Earlier this year, the Obama Administration indicated it would make a concerted policy effort to focus on companies that misclassify employees as independent contractors. In addition, the IRS has announced plans to audit 6,000 companies for employment tax compliance over the next three years. Due to the ambiguous legal framework within which worker relationships are defined for federal tax purposes, and the increasing importance of revenue collection by the IRS in the face of a mounting federal deficit, businesses that do not have clearly delineated worker arrangements may find themselves facing a large assessment.
For most businesses, the choice to treat one or more workers as independent contractors is a business decision. However, businesses should be sure to adequately analyze whether the choice to treat a particular worker as an independent contractor is consistent with the actual worker relationship. Subject to exceptions for certain statutory employees, the IRS generally analyzes twenty factors to determine whether a worker is an employee or independent contractor. In sum, these factors examine the following core principles: (1) the degree of control exercised by the principal; (2) whether the principal or the worker invests in equipment, facilities, tools and materials; (3) whether the worker has the opportunity to realize a profit or loss; (4) whether the worker provides services to more than one business (or holds himself or herself out as doing so); (5) whether the worker is part of the principal’s regular business; (6) the permanency of the working relationship; (7) whether the worker is treated similarly to the principal’s employees (for example, being paid a salary, participating in employee benefits, etc.) and (8) the intent of the parties when entering into the working relationship.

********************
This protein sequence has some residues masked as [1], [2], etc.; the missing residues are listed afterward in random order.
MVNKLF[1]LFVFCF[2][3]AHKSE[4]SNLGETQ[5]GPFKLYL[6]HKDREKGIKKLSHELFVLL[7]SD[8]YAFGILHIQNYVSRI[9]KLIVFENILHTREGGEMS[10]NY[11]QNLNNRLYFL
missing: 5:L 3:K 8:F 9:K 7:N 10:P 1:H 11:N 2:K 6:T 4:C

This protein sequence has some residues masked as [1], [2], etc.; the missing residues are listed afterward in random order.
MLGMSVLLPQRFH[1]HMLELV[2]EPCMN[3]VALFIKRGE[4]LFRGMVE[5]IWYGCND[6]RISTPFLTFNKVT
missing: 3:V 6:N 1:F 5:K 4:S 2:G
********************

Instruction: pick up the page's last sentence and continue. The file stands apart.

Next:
The classification of some worker relationships is obvious. The administrative assistant who works forty hours each week for the company’s vice president is likely an employee. The assistant is subject to the control of the vice president for whom he or she works, is provided with all necessary tools and supplies, works on a full-time basis for one company, is paid a salary or hourly wage and is treated similarly to other staff members. On the other hand, a painter hired by a company to paint the inside of the company’s office building is likely an independent contractor. The company exerts little control over the painter’s work, does not provide any tools or supplies, intends the relationship to be temporary (until the job is completed) and the painter will realize either a profit or loss on the project.
Those businesses, however, who have worker relationships where some factors indicate an employment relationship, but who choose to treat workers as independent contractors, are the type of businesses most likely at risk of a tax assessment if audited. These types of worker relationships often arise in the context of data entry workers, transcriptionists, sales agents, software developers, workers hired on a project basis, workers hired in the entertainment and advertising industries (performers, photographers, etc.) and even professionals such as accountants, physicians and lawyers. In addition, some workers may be dually classified – acting as both an employee and an independent contactor for the same business. Such dually classified working relationships must be carefully analyzed to ensure that the worker is acting in two separate and distinct capacities. In all cases in which an independent contractor is utilized to carry out the company’s business, the working relationship must be vigilantly structured and the contract between the company and the worker must be drafted to reflect a clear independent contractor relationship.
The tax consequences of misclassifying workers are severe. An employer is required to withhold income taxes and the employee’s share of FICA taxes and must also pay over its share of FICA taxes and the FUTA tax. If workers are misclassified, the employer may be on the hook for the withholding failures as well as the failure to pay its part of FICA and FUTA, plus interest and applicable penalties.